Paul Breschuk, of The Lance, the University of Windsor’s (Ontario) newspaper, sent Eric Rosenbloom of National Wind Watch some questions in preparation for an article (published July 14, 2010: click here).
1. What is your title/position/role in this matter (so that I may properly identify and describe you)?
President, National Wind Watch, a 501(c)(3) charity registered in Massachusetts and founded in 2005. I am its second president.
2. How did you become aware of the negative effects of wind turbines? Do you have any first hand experiences?
Like most people, I had no reason to doubt the benefits of wind energy. I had, however, seen commercial wind turbines and was not blind to the fact that they are industrial intrusions on the landscape. So when a project was proposed for the (wild) ridge above my home, I simply wanted to know what we were going to have to live with. I not only learned of the extent of the physical plant, which was obviously inappropriate for an undeveloped mountain ridge, but also as a science editor I started to notice the lack of data showing an actual benefit (such as less coal burned per unit of electricity consumed). That was in 2003. The story hasn’t changed.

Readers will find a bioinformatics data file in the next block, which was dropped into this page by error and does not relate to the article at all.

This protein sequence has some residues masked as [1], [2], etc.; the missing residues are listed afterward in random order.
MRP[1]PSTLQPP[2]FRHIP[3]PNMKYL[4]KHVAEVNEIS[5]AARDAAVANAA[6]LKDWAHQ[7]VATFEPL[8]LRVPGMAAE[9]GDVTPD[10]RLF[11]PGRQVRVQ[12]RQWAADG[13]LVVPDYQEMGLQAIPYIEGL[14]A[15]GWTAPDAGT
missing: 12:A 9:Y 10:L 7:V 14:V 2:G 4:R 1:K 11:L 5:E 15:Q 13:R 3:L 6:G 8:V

3. What, specifically, are the dangers in living in close proximity to a industrial wind turbine?
Besides the huge size (now commonly over 400 feet high) and added intrusiveness of the moving blades (their diameter is now commonly almost the length of a football field, sweeping a vertical area of up to 2 acres) and flashing lights (the strobing augmented by their reflection off the moving blades), it is clear that noise is a serious issue. One problem is that the wind at the height of the blades is often stronger at night, when any other industrial plant near homes would be required to shut down. Another problem is a low-frequency aspect of the noise that often resonates inside a house – some people have been forced to sleep outside in a tent. The rhythmic low-frequency noise makes some people sick, attested to most dramatically by those who have abandoned their homes. (When they leave the area, their symptoms abate; when they return, the symptoms resume; there is no doubt about the cause and the reality of the problem; only the mechanisms and extent are not clear.) Noise issues are not adequately publicized and difficult to document because wind developers bind leasing landowners, neighboring “easement” holders, and bought-out homeowners to silence.
4. How do they also affect wildlife, environment, and property values?